By Ray Stern
By Ray Stern
By New Times
By Amy Silverman
By Stephen Lemons
By Stephen Lemons
By Monica Alonzo
By Chris Parker
The live music and kick-back crowd complete the Soul Train-meets-Jackie Brown vibe. Most nights, "music" means the Roscoe Taylor-Tim Forkes Experience, with Forkes on the boards and Taylor performing the group's versions of old-school classics, everything from Rick James and Al Green to Stevie Wonder and the Four Tops. Forkes knows how to stretch a groove and make it last, while Taylor's gravelly, Lou Rawlsy vocals take Chez Nous' small but crowded dance floor on a "fantastic voyage," to borrow a phrase from the funk/R&B hit by the group Lakeside.
"What's special about Chez Nous is that we do all '70s," Taylor explained to the Jettster and me during a rare break in his set. "The older crowd and the younger mix. There's no rap, there's nothing about violence or killing. When you come in here, you can be yourself. You don't have to get all dolled up. You just come in and sit down, listen to the music and enjoy."
Taylor and Forkes have been at Chez Nous for 11 years, and they draw a loyal audience Fridays through Mondays, and Wednesdays, when they play. (Soul Horizons picks up the slack on Tuesdays; Fire in the Sky on Thursdays.) But good luck snagging a barstool or much more than breathing room on Fridays and Saturdays when Chez Nous is packed tighter than Ralphie May's underwear. That's why the J-girl and I sashay into Chez on a Sunday, when the waterin' hole still pulls in the macks and mamas, though at a head count more conducive to conversatin' and elbow-bendin'.
When the Shirley Manson of the PHX and I hit the swank saloon, it's early, like 8:30 p.m., and Taylor and Forkes are still setting up. Our chesty bar-gal slings a couple of pints of draft Heineken our way, and we begin to get situated as we spot Naima Homer, 23, the model-gorgeous daughter of owner Amina Uben. Naima bartends sometimes, but tonight she's off duty, kickin' it with her honey Aaron Petz. The classy dime breaks down how her mom came to own the club in 2001, as all of Phoenix, it seems, had banded together to keep Osco from bulldozing Chez Nous, and turning the lot it's on into yet another drugstore.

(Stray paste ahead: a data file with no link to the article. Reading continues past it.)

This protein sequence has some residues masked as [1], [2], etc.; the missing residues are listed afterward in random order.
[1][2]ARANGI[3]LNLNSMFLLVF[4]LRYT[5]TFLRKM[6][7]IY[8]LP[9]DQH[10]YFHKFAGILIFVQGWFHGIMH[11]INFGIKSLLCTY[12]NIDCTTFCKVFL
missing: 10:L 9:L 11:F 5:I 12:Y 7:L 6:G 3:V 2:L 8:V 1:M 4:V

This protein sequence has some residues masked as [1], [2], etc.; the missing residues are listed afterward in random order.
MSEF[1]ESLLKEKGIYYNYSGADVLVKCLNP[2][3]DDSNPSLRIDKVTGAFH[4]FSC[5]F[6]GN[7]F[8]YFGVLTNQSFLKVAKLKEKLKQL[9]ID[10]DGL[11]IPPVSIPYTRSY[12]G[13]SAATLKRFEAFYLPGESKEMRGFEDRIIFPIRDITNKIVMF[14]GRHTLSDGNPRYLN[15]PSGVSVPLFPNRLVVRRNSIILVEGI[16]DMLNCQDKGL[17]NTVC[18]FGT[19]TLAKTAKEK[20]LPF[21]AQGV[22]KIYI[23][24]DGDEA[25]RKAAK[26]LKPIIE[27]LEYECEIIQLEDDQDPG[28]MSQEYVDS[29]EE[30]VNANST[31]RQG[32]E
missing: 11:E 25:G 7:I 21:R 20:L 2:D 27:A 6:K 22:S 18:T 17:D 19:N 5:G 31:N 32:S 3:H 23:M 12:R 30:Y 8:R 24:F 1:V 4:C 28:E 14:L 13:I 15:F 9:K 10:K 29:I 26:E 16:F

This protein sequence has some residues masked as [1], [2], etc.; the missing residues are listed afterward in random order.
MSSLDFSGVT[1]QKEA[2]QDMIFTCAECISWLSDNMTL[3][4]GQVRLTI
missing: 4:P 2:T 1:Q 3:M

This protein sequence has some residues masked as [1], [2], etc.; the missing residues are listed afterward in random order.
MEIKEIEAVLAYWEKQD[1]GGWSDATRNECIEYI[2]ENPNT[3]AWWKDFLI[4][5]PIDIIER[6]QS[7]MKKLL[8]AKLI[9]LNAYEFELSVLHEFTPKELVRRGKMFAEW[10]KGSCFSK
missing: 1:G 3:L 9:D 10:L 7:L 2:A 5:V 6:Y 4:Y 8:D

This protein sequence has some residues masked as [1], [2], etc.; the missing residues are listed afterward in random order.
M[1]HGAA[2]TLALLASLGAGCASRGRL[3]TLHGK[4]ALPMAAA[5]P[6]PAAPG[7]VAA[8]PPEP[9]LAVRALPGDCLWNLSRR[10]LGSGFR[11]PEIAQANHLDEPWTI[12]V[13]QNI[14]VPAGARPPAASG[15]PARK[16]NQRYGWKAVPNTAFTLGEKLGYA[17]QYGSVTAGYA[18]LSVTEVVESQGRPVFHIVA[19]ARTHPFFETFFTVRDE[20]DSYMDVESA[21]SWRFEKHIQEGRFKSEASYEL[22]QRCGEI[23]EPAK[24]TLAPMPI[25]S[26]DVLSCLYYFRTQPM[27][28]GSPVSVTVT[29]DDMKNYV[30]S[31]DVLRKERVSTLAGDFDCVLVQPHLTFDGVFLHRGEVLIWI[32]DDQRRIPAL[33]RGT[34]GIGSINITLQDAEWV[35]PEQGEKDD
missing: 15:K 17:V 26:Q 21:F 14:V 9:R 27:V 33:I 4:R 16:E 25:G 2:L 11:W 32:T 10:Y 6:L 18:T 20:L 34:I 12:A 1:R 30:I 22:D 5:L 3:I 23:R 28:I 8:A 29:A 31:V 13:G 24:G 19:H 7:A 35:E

"She used to come here as a patron," Naima says of her mom. "She'd never been in the bar business. In fact, she worked for the state Senate [as a researcher]. But she didn't want Chez Nous to close, so she found a way to buy it. She was able to work with Osco, and they let it stay a landmark."
"Has anything changed since your mom took over?" asks the J-unit.
"Not much," replies Naima. "We changed the carpeting, but pretty much everything else is the same."
"Why was it named Chez Nous back in '63?" I wonder.
"The original couple that owned it, the guy wanted to make it a cowboy bar," Naima states. "His wife was like, 'No way! This is Arizona, and there are too many of those. We're going to have a lounge.' She won that argument, and it became Chez Nous. I don't know where they got the name from, exactly."
(According to Naima's mom, whom we caught up with later on, the woman Naima's referring to is Maureen Womack, now in her 90s. Womack was and presumably still is a Francophile, hence the Froggy sobriquet.)
We thank Naima for the 411, and slink back to the bar for refills as Roscoe & Co. start their set. My eyes have finally adjusted to Chez's famous darkness, and I feast my eyeballs on Jett's cleavage, which seems to grow deeper and wider as the night progresses. Jesus, you'd think the girl was workin' it down on Van Buren with the free show she's giving! And I'm not the only voyeur at the bar. Next to me is a cat in shades who calls himself Duke, though whether that's his real name is up for grabs.
"I think you people are hot," Duke tells us.
"Thanks. But you seem to be staring mostly at my sidekick here, as you say that," I notice.
"Yes, but in order to give her a compliment, one must go through you," says Duke, never taking his eyes off the prize, as it were.
"So how often do you come to Chez Nous?" queries the AC/DC Devon Aoki of the Duke of Earl, changing the subject.
"Oh, about once a week," he states, sippin' on a bottle of Bud Light. "I've been coming here for nearly two and a half years."
"And what do you like about it?"